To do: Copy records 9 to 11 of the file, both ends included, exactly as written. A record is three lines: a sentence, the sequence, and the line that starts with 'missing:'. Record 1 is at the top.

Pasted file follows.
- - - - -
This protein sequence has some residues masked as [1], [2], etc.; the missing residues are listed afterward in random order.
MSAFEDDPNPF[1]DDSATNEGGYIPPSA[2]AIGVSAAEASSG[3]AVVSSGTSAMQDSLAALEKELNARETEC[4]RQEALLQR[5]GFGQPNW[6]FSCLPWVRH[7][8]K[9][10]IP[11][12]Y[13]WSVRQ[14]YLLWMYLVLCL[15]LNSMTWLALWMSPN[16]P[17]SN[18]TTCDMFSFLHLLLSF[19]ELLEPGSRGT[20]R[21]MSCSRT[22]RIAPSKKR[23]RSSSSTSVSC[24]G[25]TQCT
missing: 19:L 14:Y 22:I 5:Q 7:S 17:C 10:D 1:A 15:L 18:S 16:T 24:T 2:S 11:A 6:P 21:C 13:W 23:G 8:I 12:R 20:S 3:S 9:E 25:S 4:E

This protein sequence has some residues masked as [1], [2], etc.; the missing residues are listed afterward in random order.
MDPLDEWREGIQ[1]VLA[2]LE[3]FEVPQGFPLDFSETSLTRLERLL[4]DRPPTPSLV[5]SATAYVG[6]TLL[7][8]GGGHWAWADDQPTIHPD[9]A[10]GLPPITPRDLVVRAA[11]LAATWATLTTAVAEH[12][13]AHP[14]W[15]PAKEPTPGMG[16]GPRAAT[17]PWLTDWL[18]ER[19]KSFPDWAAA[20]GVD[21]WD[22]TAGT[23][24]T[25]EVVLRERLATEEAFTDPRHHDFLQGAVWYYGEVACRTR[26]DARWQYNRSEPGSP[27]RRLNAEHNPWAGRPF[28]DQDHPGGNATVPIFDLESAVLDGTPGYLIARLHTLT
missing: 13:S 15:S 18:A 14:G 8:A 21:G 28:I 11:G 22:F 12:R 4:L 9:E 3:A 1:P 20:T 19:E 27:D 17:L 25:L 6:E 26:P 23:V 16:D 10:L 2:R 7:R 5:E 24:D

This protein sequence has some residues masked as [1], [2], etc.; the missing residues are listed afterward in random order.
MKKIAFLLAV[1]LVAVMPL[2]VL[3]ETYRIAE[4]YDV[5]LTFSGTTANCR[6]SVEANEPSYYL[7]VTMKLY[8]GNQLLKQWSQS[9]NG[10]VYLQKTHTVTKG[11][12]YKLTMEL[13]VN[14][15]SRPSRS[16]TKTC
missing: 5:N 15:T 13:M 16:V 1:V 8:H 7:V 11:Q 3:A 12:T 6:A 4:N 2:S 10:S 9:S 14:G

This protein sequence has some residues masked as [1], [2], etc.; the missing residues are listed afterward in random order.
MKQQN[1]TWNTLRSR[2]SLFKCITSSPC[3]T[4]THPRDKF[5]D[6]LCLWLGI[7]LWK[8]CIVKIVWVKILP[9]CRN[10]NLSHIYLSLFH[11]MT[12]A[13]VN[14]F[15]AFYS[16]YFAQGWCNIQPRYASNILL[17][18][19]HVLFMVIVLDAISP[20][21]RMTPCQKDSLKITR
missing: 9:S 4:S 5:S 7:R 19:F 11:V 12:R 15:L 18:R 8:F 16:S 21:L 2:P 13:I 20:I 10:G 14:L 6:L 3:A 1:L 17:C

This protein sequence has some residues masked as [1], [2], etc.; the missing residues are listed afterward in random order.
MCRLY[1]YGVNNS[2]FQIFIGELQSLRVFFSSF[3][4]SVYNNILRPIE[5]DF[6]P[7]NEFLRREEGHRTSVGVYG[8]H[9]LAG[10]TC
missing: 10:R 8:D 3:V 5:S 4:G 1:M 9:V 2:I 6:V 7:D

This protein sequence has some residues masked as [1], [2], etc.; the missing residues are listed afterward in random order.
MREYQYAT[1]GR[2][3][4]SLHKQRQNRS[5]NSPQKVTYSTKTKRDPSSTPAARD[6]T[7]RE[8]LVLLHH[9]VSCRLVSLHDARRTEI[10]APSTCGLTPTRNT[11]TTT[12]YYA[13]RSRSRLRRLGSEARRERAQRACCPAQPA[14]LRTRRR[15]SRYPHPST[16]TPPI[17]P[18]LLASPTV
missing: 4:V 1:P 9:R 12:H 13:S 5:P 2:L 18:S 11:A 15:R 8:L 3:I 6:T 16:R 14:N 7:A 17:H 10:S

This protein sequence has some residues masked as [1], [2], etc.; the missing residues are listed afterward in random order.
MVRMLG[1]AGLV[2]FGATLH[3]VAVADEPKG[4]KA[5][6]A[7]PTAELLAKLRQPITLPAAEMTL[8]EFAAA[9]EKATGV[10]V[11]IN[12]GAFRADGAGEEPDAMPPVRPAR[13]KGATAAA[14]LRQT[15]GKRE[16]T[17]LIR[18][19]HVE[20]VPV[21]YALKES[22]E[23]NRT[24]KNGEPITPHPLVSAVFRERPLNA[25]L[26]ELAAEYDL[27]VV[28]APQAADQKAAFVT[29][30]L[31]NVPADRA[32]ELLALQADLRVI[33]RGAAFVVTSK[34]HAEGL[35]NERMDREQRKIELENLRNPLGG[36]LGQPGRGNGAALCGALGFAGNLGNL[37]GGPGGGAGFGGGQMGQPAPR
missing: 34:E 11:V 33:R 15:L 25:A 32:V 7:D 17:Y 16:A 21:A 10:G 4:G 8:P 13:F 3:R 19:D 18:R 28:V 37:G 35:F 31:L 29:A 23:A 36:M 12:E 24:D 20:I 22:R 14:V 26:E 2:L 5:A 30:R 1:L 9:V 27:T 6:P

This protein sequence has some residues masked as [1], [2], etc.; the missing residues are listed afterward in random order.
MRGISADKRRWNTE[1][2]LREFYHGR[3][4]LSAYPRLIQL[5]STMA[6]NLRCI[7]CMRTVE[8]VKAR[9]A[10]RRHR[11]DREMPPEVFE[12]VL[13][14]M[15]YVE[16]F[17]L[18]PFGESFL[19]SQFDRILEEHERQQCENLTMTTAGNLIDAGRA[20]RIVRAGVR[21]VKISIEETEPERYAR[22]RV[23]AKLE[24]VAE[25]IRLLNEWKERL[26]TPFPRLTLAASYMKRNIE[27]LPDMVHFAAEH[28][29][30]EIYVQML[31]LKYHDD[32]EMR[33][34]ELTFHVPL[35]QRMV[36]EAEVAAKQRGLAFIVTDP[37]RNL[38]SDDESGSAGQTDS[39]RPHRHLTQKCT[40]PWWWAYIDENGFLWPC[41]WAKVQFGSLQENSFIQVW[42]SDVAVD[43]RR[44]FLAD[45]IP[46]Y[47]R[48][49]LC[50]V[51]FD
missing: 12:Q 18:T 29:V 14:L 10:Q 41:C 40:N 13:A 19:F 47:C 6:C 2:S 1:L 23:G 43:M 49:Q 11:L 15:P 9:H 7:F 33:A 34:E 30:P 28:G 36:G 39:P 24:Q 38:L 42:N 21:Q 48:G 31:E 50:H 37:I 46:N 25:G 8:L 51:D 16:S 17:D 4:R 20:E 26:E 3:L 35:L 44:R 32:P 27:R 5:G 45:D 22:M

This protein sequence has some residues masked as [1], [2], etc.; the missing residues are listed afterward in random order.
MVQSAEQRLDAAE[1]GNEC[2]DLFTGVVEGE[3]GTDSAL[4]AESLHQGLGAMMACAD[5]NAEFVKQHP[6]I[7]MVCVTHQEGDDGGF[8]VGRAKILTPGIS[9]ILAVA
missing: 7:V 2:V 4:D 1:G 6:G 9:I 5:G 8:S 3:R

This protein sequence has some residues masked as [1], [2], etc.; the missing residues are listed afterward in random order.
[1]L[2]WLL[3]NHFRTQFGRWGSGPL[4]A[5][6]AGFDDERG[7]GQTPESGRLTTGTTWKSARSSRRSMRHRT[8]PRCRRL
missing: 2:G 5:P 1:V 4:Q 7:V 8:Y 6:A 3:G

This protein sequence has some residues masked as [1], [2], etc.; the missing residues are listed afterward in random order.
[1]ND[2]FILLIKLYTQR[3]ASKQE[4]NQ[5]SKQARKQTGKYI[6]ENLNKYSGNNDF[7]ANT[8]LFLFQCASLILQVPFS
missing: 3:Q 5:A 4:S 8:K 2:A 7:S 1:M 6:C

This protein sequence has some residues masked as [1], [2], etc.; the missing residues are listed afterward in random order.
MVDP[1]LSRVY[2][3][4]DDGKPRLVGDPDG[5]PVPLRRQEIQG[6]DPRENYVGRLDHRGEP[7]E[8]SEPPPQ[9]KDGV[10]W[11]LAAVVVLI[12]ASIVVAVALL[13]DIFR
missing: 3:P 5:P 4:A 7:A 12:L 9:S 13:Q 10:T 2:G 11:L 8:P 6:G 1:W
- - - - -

This protein sequence has some residues masked as [1], [2], etc.; the missing residues are listed afterward in random order.
MVQSAEQRLDAAE[1]GNEC[2]DLFTGVVEGE[3]GTDSAL[4]AESLHQGLGAMMACAD[5]NAEFVKQHP[6]I[7]MVCVTHQEGDDGGF[8]VGRAKILTPGIS[9]ILAVA
missing: 7:V 2:V 4:D 1:G 6:G 9:I 5:G 8:S 3:R

This protein sequence has some residues masked as [1], [2], etc.; the missing residues are listed afterward in random order.
[1]L[2]WLL[3]NHFRTQFGRWGSGPL[4]A[5][6]AGFDDERG[7]GQTPESGRLTTGTTWKSARSSRRSMRHRT[8]PRCRRL
missing: 2:G 5:P 1:V 4:Q 7:V 8:Y 6:A 3:G

This protein sequence has some residues masked as [1], [2], etc.; the missing residues are listed afterward in random order.
[1]ND[2]FILLIKLYTQR[3]ASKQE[4]NQ[5]SKQARKQTGKYI[6]ENLNKYSGNNDF[7]ANT[8]LFLFQCASLILQVPFS
missing: 3:Q 5:A 4:S 8:K 2:A 7:S 1:M 6:C